These fermented herbs have a wonderful fresh taste, much like using the herbs fresh from the garden themselves. Via picklemetoo.com.
This fermented garlic scape paste recipe is a little sweet, a little sour, and very delicious. Via motherearthnews.com.
Ahhhh, pesto. It’s so simple, yet adds such complexity to hot or cold dishes. It has so few ingredients and takes so little time to make. In the case of this pesto, it’s nut-free and also packs a powerful probiotic punch. Via TraditionalCookingSchool.com.
This fermented thai basil pesto recipe has a unique flavor. Easy to make and tastes wonderful on eggs, sandwiches, pasta and more. Via deliciousobsessions.com.
Learn to make your own homemade flavored cream cheese, and you’ll never buy another tub again. Sure, the grocery store flavors taste good — but these taste fabulous (and are healthier). Via TraditionalCookingSchool.com.
This cheese takes only 5 minutes to whip up. You do need to let it ferment for about 18 hours — but that’s no work for you. Via thespunkycoconut.com.
This is about as easy as it gets. Try boysenberries or blackberries if you’re feeling adventurous. Mix in yogurt or serve over pancakes. Via mommypotamus.com.
A zesty change from traditional sweet berry jams. Via culturesforhealth.com.
This raw vegetable pate is a great way to use up garden veggies. Via thefermentedfoody.com.
This fermented fruit sauce is different from the familiar applesauce because it is raw, never cooked, and imbued with a starter culture which adds enzymes and probiotics. Via healthimpactnews.com.
Culturing goat milk and turning it into butter means super, duper good butter. Via TraditionalCookingSchool.com.
Make butter less often. Big batches equal less work. Via nourishingdays.com.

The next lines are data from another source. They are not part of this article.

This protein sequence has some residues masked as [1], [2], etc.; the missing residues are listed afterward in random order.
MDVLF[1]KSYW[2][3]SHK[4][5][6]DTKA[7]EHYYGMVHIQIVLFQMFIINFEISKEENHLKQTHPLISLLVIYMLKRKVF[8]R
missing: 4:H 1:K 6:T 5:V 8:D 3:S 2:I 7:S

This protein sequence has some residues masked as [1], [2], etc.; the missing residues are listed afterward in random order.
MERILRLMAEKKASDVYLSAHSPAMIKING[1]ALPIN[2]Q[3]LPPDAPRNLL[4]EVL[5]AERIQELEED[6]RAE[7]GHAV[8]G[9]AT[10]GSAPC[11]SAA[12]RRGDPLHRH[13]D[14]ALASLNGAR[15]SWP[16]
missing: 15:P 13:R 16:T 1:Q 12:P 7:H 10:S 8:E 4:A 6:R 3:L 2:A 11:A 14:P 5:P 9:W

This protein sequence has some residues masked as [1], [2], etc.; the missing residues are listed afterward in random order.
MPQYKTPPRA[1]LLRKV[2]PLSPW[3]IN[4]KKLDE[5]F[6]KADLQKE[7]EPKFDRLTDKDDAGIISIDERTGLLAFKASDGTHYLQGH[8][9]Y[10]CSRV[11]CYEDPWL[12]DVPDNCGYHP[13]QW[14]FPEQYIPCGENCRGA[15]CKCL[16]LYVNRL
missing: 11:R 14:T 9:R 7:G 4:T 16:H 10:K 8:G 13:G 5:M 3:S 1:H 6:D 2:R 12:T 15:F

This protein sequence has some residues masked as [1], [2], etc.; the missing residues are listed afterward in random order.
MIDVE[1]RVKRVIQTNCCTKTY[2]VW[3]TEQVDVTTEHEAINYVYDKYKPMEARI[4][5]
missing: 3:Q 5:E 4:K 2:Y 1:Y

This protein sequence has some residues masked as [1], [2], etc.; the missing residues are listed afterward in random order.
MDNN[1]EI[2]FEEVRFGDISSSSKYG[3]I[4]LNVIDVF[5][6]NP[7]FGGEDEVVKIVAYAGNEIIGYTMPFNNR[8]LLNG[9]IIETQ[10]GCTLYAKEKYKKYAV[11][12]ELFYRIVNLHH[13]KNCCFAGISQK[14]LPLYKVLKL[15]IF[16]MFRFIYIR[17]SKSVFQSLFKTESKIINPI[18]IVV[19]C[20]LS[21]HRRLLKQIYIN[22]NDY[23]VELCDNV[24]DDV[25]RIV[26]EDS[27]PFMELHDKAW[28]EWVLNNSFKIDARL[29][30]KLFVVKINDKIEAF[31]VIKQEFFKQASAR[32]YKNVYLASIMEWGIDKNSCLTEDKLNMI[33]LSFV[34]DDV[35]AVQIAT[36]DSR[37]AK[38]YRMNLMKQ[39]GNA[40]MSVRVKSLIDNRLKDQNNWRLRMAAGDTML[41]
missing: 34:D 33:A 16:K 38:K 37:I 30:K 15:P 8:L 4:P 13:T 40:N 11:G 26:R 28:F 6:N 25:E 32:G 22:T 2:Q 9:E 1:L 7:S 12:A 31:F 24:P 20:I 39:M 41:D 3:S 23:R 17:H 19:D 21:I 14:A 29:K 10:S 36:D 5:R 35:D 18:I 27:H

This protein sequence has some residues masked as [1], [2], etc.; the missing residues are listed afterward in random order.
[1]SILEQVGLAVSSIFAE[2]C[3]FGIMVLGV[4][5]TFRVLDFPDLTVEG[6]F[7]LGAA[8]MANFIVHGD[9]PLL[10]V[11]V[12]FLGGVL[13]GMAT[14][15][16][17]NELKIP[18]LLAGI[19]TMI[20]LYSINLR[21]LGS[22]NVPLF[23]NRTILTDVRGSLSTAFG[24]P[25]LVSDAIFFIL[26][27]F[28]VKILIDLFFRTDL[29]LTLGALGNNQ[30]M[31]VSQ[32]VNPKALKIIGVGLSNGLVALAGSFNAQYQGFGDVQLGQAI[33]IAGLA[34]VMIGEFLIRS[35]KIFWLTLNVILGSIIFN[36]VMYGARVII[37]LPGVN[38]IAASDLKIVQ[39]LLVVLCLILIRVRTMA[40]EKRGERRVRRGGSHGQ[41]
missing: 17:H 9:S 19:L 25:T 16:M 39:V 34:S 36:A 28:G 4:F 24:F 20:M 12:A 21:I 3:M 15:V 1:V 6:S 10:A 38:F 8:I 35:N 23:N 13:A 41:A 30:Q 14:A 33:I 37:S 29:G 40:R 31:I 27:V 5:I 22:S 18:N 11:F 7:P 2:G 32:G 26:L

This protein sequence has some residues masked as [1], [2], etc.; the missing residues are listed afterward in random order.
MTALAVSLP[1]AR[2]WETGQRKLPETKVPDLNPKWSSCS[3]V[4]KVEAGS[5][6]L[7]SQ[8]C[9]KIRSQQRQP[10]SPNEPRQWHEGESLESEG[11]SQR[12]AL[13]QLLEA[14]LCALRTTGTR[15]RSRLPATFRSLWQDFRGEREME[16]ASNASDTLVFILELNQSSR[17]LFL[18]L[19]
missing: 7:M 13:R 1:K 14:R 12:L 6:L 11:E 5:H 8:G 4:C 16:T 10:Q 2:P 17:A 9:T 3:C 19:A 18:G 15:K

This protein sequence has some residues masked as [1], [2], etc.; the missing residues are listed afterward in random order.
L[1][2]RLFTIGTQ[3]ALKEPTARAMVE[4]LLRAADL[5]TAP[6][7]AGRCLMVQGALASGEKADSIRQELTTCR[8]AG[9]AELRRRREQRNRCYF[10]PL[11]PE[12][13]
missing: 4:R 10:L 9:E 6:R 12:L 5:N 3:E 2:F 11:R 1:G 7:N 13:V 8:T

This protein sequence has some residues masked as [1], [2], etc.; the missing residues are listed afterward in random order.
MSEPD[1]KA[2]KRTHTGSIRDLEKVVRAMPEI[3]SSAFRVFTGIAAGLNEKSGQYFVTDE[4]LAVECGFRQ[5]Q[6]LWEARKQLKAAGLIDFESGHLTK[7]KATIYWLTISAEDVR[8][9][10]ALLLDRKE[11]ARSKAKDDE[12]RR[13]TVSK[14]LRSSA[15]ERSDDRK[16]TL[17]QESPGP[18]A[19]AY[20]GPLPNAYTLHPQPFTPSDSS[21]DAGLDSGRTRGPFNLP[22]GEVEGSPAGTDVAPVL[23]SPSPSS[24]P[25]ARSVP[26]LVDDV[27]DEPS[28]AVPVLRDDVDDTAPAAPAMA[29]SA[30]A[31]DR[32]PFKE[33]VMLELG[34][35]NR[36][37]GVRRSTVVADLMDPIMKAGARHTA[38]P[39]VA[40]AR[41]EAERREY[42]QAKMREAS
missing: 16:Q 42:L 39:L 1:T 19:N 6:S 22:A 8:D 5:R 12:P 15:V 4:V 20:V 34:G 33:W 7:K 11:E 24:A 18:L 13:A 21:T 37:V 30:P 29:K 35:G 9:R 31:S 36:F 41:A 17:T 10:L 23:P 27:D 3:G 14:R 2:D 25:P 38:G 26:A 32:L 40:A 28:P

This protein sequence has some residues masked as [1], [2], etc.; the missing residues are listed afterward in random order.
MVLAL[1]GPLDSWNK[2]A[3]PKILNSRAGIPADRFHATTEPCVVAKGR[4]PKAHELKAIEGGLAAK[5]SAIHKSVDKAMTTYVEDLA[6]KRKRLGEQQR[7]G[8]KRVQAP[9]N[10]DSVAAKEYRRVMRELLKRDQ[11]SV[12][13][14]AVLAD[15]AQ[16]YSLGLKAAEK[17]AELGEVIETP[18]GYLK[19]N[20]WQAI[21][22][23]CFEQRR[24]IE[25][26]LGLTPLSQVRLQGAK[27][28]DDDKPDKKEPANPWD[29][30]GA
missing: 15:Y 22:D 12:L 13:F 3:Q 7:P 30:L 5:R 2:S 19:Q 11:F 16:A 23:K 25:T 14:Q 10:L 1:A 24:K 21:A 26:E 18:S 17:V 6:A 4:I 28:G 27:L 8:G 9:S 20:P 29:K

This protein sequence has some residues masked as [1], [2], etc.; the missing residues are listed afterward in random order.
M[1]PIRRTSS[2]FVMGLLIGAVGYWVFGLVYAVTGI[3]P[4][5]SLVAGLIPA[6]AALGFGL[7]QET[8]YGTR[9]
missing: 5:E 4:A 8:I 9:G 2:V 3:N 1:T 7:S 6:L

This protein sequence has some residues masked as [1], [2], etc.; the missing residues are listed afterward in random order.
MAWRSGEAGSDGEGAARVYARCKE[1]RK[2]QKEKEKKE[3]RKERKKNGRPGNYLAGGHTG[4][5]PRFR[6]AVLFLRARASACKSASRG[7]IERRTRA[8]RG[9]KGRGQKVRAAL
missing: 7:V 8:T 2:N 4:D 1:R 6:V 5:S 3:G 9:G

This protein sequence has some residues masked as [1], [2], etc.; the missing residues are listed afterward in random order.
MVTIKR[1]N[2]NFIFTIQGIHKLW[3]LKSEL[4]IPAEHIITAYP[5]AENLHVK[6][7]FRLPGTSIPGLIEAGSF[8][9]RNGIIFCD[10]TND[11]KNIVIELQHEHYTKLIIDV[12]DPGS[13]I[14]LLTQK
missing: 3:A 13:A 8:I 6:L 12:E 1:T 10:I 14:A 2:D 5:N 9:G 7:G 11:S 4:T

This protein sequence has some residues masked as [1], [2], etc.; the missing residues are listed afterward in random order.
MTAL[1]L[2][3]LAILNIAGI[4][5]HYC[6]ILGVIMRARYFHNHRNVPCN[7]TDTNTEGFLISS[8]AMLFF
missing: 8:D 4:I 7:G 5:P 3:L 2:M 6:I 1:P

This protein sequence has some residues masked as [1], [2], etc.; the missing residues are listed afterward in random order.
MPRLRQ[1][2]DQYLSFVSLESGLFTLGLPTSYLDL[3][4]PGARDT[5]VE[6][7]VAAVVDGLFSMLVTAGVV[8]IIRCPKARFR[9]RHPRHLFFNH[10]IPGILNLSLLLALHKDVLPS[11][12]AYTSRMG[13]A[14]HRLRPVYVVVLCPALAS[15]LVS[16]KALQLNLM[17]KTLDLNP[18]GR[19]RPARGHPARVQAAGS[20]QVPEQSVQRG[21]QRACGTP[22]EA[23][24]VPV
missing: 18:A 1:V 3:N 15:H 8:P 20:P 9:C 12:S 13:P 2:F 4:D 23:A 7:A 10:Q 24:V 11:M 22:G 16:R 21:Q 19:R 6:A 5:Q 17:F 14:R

Whip up a batch of fresh berry jam in minutes. Plus it’s healthy, organic, and probiotic — with very little sweetener and no sugar! Via realfoodrn.com.
You can use fresh or dried elderberries for this recipe. Raw honey is rich in yeast and bacteria that will get the ferment going. Via picklemetoo.com.
Optional add-ins allow you to customize this into whatever taste you’d like. Play around and have fun, give your cream cheese a little flavor, make it your own. Via paleoparents.com.
Here you are: the easiest cheese to make, requiring little working time and effort. Via TraditionalCookingSchool.com.
Pictures of bean dip just don’t adequately convey the full tangy, garlicky allure of this dip. One scoop of it on your favorite chip or veggie and you’ll quickly come back for more. Via cookiebakerlynn.blogspot.com.
Hummus is a beautiful food! It’s a favorite dip — because of its delicious flavor and versatility. Via TraditionalCookingSchool.com.
Sprouted and fermented hummus. Free of grain, gluten, eggs, and refined sugar. Via raiasrecipes.com.
This is such a simple dip to prepare, and can take on so many flavors. Via realfoodrn.com.
Homemade horseradish is potently rich and intensely flavored: a beautiful condiment that’s easy to prepare with vinegar or, in this horseradish recipe, fermentation. Via nourishedkitchen.com.
Bring this tangy avocado dip to your next party and everyone will love you. Yogurt cheese for probiotics, healthy fats, super kid-friendly, and a perfect dip for veggies. Via kitchenstewardship.com.
This dip gets it’s creamy goodness from kefir, cream, and avocado. It’s good on all sorts of vegetables! Via thepolivkafamily.com.
This is a hearty dip with flavors that are bright and sharp. Via freshbitesdaily.com.
Want to make your guacamole just that much better for you? Lacto-ferment it! Via TraditionalCookingSchool.com.
If you’re one of those people who can feed loads of cultured foods to your family without complaint, I want to be you when I grow up. If, until today, you haven’t made it past yogurt, maybe these yummy salsas, dips, and spreads will help you across the proverbial fermenting hurdles. I’m looking forward to trying out a few myself!
What are your favorite fermented salsas, dips, and spreads? Does your family enjoy them?
This post was featured in 82 Ways To Heal Your Gut.